Mary Oliver is one of a small handful of poets who has had both critical and popular success. She has won both a Pulitzer Prize and a National Book Award. Her readers include many people for whom poetry is a small part of their reading life. That is, she has managed to win an audience among the general reading public that usually, when it turns to poetry at all, turns to practitioners of warm, fuzzy, amateurish drivel. By widening the audience for serious, accomplished poetry, Oliver has done a great service to poetry itself. West Wind, her ninth full-length collection, is presented to that larger audience as well as to the audience already committed to poetic excellence.
In design, West Wind looks like a small coffee table book. The shape of the book is odd, almost square, its extra-wide pages giving more than the usual breathing space to Oliver’s poems. There is an extra half-title page following the contents, its verso blank, and then the first section divider, with its verso blank as well. Sections end on recto pages, leaving blank versos ahead of the next divider. All in all, a luxurious display of white space frames the poetry, although two short-lined poems are set in double columns, thus confined to one page rather than spread over two. The book design, with is unusual juxtapositions of typography and open space, hints at the spiritual, ascendant quality of Oliver’s writing. It is as if the print is the heavy world and the marks one makes upon it, and the generous frame of white is the silent ecstatic state one can enter through and beyond it.
Not conventionally (or institutionally) religious, these poems nevertheless are poems of faith and miracle. Oliver is attentive to miracle in the natural world; or, closer to it, the miracle of the natural world. Her gift of words is to serve by celebrating and sharing her rapture of beholding and belonging. Oliver’s stance, then, is much like English poet Percy Shelley’s in his “Ode to the West Wind,” and her title pays homage to this far more ostentatious poet-priest of nature.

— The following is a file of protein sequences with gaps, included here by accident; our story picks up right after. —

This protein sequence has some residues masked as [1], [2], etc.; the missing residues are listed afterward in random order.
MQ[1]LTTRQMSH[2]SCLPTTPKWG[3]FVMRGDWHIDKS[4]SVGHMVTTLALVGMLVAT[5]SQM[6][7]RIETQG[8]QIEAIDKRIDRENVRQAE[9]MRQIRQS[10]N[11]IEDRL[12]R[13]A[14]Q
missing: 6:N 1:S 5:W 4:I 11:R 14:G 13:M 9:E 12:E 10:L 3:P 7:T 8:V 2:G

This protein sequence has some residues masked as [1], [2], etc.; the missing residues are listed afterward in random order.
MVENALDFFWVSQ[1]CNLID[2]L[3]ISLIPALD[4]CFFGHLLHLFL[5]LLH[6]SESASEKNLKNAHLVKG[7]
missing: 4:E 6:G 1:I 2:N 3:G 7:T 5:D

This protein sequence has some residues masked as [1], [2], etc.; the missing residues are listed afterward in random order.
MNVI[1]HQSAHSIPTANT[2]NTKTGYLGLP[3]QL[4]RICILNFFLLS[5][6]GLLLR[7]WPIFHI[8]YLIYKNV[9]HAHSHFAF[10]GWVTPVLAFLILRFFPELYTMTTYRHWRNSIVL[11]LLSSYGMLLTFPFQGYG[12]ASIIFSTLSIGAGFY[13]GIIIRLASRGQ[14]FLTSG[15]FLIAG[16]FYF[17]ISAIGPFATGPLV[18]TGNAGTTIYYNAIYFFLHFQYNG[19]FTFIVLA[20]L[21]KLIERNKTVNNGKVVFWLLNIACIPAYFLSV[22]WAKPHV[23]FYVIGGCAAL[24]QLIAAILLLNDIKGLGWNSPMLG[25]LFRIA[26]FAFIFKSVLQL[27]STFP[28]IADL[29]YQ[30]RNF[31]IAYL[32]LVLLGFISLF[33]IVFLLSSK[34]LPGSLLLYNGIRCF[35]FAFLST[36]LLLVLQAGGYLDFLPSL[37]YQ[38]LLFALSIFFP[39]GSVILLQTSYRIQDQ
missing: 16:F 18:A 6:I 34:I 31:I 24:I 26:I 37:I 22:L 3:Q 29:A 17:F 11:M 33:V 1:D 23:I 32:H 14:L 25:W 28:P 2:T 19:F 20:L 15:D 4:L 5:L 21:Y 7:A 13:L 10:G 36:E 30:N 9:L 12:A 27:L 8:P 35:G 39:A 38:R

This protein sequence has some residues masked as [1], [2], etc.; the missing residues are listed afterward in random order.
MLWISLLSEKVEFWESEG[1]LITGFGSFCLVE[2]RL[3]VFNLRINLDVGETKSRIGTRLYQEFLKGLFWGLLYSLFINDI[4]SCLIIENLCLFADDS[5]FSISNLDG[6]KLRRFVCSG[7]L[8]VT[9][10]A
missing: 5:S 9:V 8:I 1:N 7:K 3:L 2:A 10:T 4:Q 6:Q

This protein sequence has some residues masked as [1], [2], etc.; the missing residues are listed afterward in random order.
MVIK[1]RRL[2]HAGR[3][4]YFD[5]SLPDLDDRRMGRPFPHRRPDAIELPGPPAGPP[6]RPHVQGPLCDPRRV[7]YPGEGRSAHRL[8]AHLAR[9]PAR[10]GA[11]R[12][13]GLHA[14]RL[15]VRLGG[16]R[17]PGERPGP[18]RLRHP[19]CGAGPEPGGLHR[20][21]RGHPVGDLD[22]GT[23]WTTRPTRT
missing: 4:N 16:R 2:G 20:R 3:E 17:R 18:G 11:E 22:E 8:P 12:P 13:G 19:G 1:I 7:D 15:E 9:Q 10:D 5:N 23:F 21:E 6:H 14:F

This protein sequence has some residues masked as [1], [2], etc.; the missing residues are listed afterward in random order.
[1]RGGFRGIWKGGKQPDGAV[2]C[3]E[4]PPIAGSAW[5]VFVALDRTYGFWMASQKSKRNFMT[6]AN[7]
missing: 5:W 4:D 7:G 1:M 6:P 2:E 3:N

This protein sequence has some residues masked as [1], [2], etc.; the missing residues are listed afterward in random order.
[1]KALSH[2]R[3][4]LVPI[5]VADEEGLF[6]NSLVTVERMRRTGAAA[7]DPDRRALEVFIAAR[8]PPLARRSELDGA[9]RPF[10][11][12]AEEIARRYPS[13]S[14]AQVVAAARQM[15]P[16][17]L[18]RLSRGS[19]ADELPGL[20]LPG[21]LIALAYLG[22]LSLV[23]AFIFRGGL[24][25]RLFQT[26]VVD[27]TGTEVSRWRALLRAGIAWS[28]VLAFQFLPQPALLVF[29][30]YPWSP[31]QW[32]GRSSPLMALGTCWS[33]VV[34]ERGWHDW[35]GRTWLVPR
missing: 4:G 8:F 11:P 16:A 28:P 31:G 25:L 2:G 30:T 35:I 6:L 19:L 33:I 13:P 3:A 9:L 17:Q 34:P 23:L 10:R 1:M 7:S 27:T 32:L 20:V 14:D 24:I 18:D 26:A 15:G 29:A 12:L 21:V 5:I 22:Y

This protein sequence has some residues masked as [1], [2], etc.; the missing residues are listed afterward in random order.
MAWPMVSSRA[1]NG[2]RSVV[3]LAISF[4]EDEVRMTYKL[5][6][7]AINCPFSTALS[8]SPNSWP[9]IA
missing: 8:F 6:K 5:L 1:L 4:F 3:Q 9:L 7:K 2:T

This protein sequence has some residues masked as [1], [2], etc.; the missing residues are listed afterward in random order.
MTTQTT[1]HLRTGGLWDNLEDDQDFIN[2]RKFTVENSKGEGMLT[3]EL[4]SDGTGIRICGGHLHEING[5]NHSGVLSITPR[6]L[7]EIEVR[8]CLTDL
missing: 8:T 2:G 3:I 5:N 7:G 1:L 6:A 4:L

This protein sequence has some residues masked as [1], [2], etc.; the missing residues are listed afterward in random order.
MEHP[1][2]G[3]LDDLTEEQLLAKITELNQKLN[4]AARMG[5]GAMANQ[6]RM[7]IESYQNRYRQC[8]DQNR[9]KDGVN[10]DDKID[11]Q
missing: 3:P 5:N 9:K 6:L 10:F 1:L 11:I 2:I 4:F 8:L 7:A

Her collection has three parts in a structure of diminuendo. The first part, containing twenty-six poems, comprises the bulk of the book. The second section, titled “West Wind,” is a thirteen-part numbered sequence. The final section is a single poem, “Have You Ever Tried to Enter the Long Black Branches,” which recapitulates Oliver’s major themes. The shape of the book, then, enacts a movement toward silence.
The first part is introduced by a quotation from A. Gilchrist’s Life and Works of William Blake (1863). In the company of “persons of a scientific turn,” Blake heard them declaiming upon the great distances between planets and how long it takes for light to reach the earth. Blake responded, “’Tis false! I was walking down a lane the other day, and at the end of it I touched the sky with my stick.” Similarly, Oliver can stand rooted in this world and feel herself transported to the heavens. Her imagination, like that of the great Romantic poets, closes the distances between the everyday and the extraordinary, the temporal and the eternal. These remarks should not suggest that Oliver’s work is old-fashioned. She is a skillful practitioner of contemporary free verse. One of her characteristic devices is the grammatical parallelism first honed into a vigorous poetic technique by Walt Whitman. Stretches of such poems as “Spring,” “Stars,” “Morning Walk,” and “Dog” use this device to advantage, the power of enumeration and accumulation driving the emotional register to crescendo after crescendo. In “Morning Walk,” Oliver describes the fate of whelks:
they come one by one
to the shore
to the shallows
to the mussel-dappled rocks
to the rise to dryness
to the edge of the town
Streams of propositional phrases and longer structures roll and carry Oliver’s images in a processional...
(The entire section is 1639 words.)